Thursday, 9 June 2011

Joe Mc-what?

The pronunciation of surnames in Mc- or Mac- is sometimes quite difficult to predict from the spelling. These thoughts are prompted by the name McElderry, which I give in LPD as ˈmæk əl ˌder i or ˌ••ˈ••.

But the winner of the 2009 X Factor television show, Joe McElderry (pictured), calls himself məˈkeld(ə)ri.

As we all know, the prefix M(a)c- means ‘son of’ in Irish and Scottish Gaelic. The general rule is that
• before a stressed syllable it is pronounced mək, or in a more formal style perhaps mæk; thus McBride, McDonald, McEwan, McPherson
• before an unstressed syllable it is mæk, and is itself stressed; thus McAnulty ˌmækəˈnʌlti, McAvoy ˈmækəvɔɪ, McEnroe, McIntosh, McNamara
• but before k or g it is reduced to , thus McCarthy məˈkɑː(r)θi, McCorquodale, McGill, McGonagall, McQueen.

The problem with McElderry, and with several other names of three or more syllables, is knowing whether the second syllable is stressed or not. The BBC Pronouncing Dictionary of Proper Names regards the El- in McElderry as unstressed (which in turn triggers stress on the prefix), but Joe the singer treats it as stressed. (Anyone from Baltimore MD? What do people call its McElderry Park neighbourhood?)

For what it’s worth, the etymology of McElderry, according to the Dictionary of Surnames (ed. Hanks and Hodges), is Mac Giolla Dhorcha ‘son of the dark-haired lad’.

Why are McIlwain, McIlwraith, McIndoe, McIntyre stressed on the ˈmæk-, while McInnes is stressed on the -ˈɪn-? Why can McElroy and McElwain, not to mention McGillycuddy, go either way?

Although these surnames are now to be found throughout the English-speaking world (Joe the singer is a Geordie), the explanation of their stress patterns presumably lies in Gaelic phonetics, and perhaps in particular in dialect differences within Irish/Scottish Gaelic. Can any reader enlighten us?


  1. I do some work on Scottish Gaelic and this would be my suggestion: Irish and Scottish Gaelic carry stress on the first syllable of the word, so names like McDonald, which are made up of Mac + Donald, would have the first syllable of Donald stressed. Most names follow this pattern.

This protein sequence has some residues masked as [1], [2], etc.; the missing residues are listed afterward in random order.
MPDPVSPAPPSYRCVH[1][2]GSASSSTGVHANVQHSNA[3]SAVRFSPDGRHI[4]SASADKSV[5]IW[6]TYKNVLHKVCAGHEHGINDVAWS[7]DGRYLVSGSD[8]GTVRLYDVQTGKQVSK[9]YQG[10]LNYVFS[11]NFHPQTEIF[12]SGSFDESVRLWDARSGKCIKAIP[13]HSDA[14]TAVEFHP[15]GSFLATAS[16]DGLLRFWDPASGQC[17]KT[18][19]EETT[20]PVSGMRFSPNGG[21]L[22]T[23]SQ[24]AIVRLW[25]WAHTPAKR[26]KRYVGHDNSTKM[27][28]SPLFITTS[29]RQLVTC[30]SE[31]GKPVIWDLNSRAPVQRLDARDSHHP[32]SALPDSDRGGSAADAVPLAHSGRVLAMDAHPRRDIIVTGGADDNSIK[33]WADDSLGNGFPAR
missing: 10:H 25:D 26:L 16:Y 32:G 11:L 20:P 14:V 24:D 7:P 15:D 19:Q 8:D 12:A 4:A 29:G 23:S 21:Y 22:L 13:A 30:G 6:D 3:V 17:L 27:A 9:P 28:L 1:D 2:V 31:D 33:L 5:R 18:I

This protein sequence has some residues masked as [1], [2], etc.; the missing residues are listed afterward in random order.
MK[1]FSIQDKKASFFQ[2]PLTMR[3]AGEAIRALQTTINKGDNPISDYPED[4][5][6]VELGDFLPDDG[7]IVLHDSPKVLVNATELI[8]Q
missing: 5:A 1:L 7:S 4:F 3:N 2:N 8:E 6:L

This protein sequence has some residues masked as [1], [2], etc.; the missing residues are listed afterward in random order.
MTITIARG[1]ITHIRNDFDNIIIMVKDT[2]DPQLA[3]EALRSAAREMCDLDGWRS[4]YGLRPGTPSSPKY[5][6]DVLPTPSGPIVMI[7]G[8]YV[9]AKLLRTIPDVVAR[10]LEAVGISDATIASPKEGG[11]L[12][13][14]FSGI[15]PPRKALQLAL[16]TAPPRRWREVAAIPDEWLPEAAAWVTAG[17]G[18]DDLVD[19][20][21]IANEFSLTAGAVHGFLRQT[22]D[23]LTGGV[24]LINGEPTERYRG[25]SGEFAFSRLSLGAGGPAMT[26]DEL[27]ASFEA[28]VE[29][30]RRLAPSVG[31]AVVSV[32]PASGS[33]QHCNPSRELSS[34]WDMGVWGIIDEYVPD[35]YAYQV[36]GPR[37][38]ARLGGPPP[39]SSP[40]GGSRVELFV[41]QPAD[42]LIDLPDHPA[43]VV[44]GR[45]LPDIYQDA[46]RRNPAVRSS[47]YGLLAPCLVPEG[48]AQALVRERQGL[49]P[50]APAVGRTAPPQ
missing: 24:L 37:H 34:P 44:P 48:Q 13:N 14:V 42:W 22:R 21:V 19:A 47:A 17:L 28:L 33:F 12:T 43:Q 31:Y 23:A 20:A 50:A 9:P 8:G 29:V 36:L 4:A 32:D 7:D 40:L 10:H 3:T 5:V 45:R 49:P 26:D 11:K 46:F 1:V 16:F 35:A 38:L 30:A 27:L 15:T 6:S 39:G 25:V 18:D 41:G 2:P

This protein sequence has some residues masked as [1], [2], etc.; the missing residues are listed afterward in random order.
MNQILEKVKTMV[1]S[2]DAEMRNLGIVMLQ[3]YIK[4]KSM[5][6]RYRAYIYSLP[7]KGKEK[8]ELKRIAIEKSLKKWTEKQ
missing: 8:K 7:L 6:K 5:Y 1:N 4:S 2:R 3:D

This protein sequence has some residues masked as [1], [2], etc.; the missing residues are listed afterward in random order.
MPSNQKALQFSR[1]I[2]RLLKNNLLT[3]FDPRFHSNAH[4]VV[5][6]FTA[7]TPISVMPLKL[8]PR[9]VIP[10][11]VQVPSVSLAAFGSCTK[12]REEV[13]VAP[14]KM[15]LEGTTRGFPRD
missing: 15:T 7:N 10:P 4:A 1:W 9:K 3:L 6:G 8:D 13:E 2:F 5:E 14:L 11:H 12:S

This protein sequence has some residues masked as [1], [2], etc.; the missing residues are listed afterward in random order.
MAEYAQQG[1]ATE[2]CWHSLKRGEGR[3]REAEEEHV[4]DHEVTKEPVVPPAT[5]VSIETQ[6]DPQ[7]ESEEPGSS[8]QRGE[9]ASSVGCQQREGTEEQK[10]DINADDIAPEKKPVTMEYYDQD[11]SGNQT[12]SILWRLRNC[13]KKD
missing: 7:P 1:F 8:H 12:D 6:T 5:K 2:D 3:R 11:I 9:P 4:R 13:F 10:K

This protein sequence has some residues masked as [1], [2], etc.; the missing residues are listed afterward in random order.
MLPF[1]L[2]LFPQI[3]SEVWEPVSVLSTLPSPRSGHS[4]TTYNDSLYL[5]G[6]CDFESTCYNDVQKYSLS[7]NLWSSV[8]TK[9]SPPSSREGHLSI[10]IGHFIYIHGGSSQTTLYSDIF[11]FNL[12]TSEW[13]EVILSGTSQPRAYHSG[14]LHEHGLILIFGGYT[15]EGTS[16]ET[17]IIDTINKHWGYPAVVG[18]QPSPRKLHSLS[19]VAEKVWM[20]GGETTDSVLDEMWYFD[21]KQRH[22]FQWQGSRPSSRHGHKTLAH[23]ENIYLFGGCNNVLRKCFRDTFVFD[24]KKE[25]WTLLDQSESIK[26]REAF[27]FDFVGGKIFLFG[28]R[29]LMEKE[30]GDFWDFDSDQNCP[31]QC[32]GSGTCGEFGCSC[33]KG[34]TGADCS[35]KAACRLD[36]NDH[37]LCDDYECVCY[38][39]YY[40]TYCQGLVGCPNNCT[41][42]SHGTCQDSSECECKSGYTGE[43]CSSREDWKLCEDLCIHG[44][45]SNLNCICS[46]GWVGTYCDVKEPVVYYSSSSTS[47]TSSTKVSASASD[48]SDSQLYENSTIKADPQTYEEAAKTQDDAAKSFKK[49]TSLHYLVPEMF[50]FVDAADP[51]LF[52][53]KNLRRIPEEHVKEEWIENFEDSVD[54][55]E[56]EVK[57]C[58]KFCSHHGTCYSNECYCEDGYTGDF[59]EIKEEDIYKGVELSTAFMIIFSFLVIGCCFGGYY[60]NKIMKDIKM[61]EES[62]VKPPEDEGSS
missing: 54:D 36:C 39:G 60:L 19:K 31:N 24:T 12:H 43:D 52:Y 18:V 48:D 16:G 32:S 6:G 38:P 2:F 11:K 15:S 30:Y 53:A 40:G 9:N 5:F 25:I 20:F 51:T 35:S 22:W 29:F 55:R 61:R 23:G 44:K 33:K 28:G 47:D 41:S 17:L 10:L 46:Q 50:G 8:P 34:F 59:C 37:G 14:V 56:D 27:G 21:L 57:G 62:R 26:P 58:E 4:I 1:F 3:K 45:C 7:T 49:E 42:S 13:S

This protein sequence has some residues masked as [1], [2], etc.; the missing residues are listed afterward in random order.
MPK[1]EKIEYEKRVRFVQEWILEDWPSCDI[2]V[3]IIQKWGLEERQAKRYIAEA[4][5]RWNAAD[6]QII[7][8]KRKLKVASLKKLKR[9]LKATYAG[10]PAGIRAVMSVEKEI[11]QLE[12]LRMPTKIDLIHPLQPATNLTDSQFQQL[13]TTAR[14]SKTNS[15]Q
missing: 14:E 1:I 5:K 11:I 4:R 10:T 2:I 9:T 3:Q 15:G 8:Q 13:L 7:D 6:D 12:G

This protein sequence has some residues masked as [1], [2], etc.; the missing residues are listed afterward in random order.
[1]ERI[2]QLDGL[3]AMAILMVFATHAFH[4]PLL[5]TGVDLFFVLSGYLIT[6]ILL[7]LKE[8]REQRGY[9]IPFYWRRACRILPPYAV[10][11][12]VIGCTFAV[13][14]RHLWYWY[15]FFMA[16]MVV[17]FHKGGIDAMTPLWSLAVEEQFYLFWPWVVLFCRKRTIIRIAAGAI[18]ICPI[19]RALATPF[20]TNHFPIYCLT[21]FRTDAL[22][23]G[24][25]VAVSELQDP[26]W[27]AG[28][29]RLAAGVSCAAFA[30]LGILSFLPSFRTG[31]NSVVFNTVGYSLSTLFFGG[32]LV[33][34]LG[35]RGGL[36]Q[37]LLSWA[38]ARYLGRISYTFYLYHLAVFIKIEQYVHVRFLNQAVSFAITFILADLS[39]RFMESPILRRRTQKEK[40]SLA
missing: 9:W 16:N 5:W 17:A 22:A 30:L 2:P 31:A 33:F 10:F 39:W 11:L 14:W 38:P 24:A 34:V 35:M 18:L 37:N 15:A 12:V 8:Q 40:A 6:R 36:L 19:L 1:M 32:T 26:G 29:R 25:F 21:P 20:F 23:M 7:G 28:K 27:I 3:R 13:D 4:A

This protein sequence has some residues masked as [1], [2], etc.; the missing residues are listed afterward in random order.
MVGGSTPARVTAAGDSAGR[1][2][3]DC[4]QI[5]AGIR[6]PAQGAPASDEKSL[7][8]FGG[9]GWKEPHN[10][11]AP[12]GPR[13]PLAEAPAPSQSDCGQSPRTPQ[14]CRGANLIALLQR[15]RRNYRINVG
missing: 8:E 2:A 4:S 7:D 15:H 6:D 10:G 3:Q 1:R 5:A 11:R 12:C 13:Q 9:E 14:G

Names that don't like McNamara and McIntyre are made up of three words: Mac + na + Mara means 'son of the sea' and McIntyre = Mac + an + t-saor means 'son of the carpenter'. In these cases 'na' and 'an' are forms of the definite article so don't carry stress. So I guess the 'Mac' bit can be stressed because it isn't right next to another word initial stress.

  2. As a fan of Blackadder, for years I used to think that the actor that played Capt. Darling was called /məkˈɪnəni/, whereas he is in fact /ˈmækɪnəni/. Or perhaps /ˌmækɪˈnɜ:ni/.

  3. I don't think the Anglicised stress patterns bear much relation to the Gaelic pronunciations of these names. Most of the McEl-/McIl- names, for example, come from three-word phrases like Mac Giolla Bháin (McIlwaine) or Mac Giolla Dubh (McElduff) which in Gaelic take stress on both of the last two words. Clearly that's not reflected in the Anglicised versions.

    There's also some variation in the English pronunciation. I've only ever heard McIlwaine as məkɪl'weɪn, which is different from what you've got above. And McCloskey is pronounced mə'klʌski in Ireland but mə'klɒski in America.

    In fact I pronounce my own surname with a mæk- while my father pronounces it mək- (followed by a vowel). So I don't think the pronunciation is as systematic as the main article suggests.